Referee Vic Drakulich waved his hands, signaling the end of the match, even before he could attend to Diaz who fell on his knees and planted his face on the canvass.
The referee did not even bother to count, and motioned to Diaz’s cornermen to step into the ring.
Pacquiao stepped out of the neutral corner and approached Diaz who was on his back. The Filipino even tried to pick his opponent up. He held Diaz’s right arm with his two hands, but he was eventually pulled back and lifted by his trainer Buboy Fernandez, and then the celebration began.
Pinoy fight fans, who outnumbered their counterparts from the US and Mexico, exploded in joy after the stoppage.
They chanted “Ma-nny! Ma-nny! Ma-nny!” and one female fan even flashed a placard saying, “Manny, marry me!”
“My first concern was for Diaz. I was praying he was all right. Did you see I tried to pull him up? I was so concerned,” Pacquiao was quoted as saying.
He said he felt that the bout should have been stopped earlier because of too much blood coming out of Diaz’s cuts.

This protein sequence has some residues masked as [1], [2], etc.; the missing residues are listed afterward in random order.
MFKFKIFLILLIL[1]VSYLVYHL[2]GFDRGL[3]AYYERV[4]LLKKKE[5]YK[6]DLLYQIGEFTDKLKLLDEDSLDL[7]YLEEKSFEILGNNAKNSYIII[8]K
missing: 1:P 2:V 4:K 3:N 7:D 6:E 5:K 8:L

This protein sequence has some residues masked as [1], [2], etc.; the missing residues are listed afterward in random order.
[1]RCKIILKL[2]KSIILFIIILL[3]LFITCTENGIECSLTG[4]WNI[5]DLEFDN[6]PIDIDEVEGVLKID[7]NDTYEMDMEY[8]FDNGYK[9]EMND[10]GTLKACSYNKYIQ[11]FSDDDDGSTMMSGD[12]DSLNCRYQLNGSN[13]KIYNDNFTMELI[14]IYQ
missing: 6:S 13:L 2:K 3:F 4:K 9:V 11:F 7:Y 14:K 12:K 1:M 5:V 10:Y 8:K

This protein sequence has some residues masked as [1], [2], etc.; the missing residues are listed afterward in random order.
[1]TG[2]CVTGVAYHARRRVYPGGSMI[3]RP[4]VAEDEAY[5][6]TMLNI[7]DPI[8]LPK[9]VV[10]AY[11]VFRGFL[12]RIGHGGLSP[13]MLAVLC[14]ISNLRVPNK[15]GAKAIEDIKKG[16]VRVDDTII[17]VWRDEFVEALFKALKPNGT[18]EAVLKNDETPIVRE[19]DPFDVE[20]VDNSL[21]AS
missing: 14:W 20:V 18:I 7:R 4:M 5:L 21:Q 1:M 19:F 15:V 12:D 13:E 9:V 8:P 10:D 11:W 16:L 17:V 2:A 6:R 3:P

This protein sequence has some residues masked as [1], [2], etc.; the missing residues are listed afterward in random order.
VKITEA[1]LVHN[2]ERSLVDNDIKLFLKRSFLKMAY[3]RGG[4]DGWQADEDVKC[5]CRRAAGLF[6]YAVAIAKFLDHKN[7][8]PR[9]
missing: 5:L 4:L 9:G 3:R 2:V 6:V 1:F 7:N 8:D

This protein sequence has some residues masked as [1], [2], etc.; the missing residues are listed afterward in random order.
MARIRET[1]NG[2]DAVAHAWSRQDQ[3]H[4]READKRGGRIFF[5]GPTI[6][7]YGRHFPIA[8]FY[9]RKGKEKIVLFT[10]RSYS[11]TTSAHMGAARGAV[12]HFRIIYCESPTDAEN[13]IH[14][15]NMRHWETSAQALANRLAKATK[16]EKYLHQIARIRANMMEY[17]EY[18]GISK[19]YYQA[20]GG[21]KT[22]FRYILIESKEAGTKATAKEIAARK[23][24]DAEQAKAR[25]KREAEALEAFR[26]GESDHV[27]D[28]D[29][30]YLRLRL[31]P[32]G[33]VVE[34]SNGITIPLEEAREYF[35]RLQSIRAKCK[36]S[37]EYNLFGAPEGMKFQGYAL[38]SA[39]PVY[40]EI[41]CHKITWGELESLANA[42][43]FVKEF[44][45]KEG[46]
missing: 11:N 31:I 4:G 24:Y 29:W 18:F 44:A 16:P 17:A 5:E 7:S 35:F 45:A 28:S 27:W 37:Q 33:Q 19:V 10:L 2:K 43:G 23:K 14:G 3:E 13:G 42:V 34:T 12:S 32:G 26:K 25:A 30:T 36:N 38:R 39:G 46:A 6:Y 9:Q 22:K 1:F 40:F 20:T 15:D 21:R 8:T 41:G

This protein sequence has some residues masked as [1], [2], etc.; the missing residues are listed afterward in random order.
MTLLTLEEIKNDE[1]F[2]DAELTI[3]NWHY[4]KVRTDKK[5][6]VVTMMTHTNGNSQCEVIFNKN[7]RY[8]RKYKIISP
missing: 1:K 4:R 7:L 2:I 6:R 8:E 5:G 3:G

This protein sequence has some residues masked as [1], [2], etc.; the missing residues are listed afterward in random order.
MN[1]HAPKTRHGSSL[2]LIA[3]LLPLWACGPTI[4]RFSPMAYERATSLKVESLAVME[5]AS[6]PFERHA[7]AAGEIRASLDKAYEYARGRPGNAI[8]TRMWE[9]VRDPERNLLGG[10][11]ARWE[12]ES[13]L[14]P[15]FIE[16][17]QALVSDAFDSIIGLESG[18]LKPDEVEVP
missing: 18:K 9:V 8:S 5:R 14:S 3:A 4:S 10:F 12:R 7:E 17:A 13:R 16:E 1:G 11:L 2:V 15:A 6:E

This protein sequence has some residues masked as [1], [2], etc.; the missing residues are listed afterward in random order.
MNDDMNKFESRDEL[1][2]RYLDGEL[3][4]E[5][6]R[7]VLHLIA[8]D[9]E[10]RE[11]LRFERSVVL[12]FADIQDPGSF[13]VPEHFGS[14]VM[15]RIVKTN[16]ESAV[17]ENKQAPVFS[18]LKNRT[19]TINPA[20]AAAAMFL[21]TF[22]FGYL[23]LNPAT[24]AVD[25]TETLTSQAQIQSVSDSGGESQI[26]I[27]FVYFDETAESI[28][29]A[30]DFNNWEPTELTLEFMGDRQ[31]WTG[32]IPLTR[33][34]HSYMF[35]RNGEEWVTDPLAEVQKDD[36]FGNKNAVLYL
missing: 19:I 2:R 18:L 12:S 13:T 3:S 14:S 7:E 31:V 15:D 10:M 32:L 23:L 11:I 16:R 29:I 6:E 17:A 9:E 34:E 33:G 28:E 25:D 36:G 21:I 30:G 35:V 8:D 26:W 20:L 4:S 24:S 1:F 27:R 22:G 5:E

“I thought the fight was going to be stopped sooner because of the very bad cut (on the eye). There was one round when I talked to the referee and asked him to look at the cut but he told me, ‘Go ahead, continue to fight,’” said Pacquiao, practically unscathed after the fight.
“It was his speed. It was all about his speed. He boxed more than I thought he would,” said Diaz. Before commentators Jim Lampley and Emmanuel Steward interviewed him, Diaz approached Pacquiao. They smiled at each other, hugged and whispered a few words to each other.
“He’s a great champion, a good fighter and a clean fighter at that. My respect and my hat’s off to him. We have to live to fight another day, that’s for sure. You got to win, you got to lose, and today we lost. Today was the day that we lost. No excuses. His speed was the thing that got me,” Diaz added.
With the sensational victory that improved his ring record to 47 wins, three losses and two draws (35 knockouts) Pacquiao became the first Asian to win four world titles (in addition to his flyweight, super-bantamweight and super-featherweight titles), and the first Filipino lightweight champion.